Tuesday, February 25, 2014

The need for 'Just in Case'

This weeks articles talk about the formation of new hubs to deal with Just in case distribution. As opposed to the Just in time methodology of inventory management which uses lean techniques to reduce storage costs, the Just in Case strategy deals with unforeseen circumstances that can lead to the disruption of supply chain logistics. Natural disasters like hurricanes and unforeseen events like labour strikes can cause massive loses to company that depend on the shipping industry for getting their products to them 'just in time'.

The West Coast Port shutdown of 2002 was one such incident. The 10 day shutdown caused massive loss to companies as their inventory could not reach them in time. This and other events such as hurricanes have prompted various companies to look for Just in Case distribution hubs as a counter measure.

Not all company’s however, were as badly affected by the West Coast port shutdown. In the article, 'Living in Dell Time’, we have seen how Dell turned around this unforeseen ‘catastrophe' into a competitive weapon. By moving quickly at the slightest hint of a shutdown, they managed to not only keep their inventory up and running but also capitalised on the logistical nightmare affecting its competitors. How it dealt with the entire event seems something out of spy movie. We can say that Dell’s on the feet thinking and its ‘unrelenting sense of urgency’ got it through the disaster. This was a learning lesson for many companies and Dell was praised for its efficiency.

The important question here is, can what Dell pulled off be done every time, or is there a need to look for a less risky alternative, which many of the companies are searching for in 'Just in Case’. There were a number of factors that helped Dell with what they achieved. The fact that they had an inkling of the probable shutdown 6 months in advance and the large number of resources at its disposal were a couple of major factors. Not all the company’s in the world have the kind of resources that Dell has. Even if they did, there are only so many Boeing 747’s that can be used instead of ships to carry inventory from across the world, which again, may not even be feasible for most of the smaller companies. Dell could do what it did, only because other organisations were ill prepared.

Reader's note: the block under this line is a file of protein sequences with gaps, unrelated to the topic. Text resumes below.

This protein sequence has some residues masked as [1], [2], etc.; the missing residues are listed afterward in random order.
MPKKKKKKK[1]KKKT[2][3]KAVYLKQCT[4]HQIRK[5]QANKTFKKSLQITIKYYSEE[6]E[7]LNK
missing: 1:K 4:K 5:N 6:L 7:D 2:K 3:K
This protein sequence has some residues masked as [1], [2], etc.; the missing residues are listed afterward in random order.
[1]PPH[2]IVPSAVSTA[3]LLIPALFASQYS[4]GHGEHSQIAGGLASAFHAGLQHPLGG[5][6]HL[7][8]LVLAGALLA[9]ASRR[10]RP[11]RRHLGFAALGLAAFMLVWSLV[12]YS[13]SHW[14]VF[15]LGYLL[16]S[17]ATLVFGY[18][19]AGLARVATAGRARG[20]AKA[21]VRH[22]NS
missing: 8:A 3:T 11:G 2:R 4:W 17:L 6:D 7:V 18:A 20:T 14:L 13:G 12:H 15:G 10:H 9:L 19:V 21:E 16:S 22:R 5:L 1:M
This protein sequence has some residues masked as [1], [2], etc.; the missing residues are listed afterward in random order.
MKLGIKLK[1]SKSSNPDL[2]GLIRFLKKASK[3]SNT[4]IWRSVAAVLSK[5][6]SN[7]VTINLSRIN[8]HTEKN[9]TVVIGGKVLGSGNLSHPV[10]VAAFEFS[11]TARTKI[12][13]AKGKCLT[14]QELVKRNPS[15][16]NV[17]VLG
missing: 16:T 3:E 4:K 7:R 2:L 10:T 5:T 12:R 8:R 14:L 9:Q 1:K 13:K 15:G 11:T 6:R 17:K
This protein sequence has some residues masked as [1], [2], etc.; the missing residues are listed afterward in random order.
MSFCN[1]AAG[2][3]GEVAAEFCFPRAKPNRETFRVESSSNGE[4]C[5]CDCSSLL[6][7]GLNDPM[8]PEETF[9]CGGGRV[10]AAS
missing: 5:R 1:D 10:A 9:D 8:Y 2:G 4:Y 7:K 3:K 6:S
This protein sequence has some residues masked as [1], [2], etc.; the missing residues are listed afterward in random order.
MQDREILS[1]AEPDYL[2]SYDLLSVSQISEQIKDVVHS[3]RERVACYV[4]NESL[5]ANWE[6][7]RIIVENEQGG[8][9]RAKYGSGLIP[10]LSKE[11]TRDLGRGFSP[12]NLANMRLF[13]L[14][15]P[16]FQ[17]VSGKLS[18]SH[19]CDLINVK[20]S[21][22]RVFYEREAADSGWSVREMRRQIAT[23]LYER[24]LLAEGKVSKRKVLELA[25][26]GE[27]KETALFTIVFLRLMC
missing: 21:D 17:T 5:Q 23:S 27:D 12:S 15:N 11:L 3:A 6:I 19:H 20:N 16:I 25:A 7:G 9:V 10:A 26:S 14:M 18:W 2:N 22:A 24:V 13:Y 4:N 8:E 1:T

Many company’s believe that the same 'Just in Time’ that was a huge asset in reducing inventory costs is becoming more of a liability in the wake of such unforeseen disasters. They feel the need to move back to the traditional way of stockpiling inventory, at least in part. This is where Just in Case comes in. It is a contingency plan for when things go wrong. 

How company’s implement Just in Case in conjunction with Just in Time depends from company to company. One factor the company’s need to take into consideration is the loses incurred by storing additional inventory vs the loses incurred by inventory shortage in case of a natural disaster. They needs to find the optimal balance in using the two strategies for the maximum speed and efficiency while still being prepared to deal with an emergency.

The need for the Just in Case strategy is more prominent then ever.

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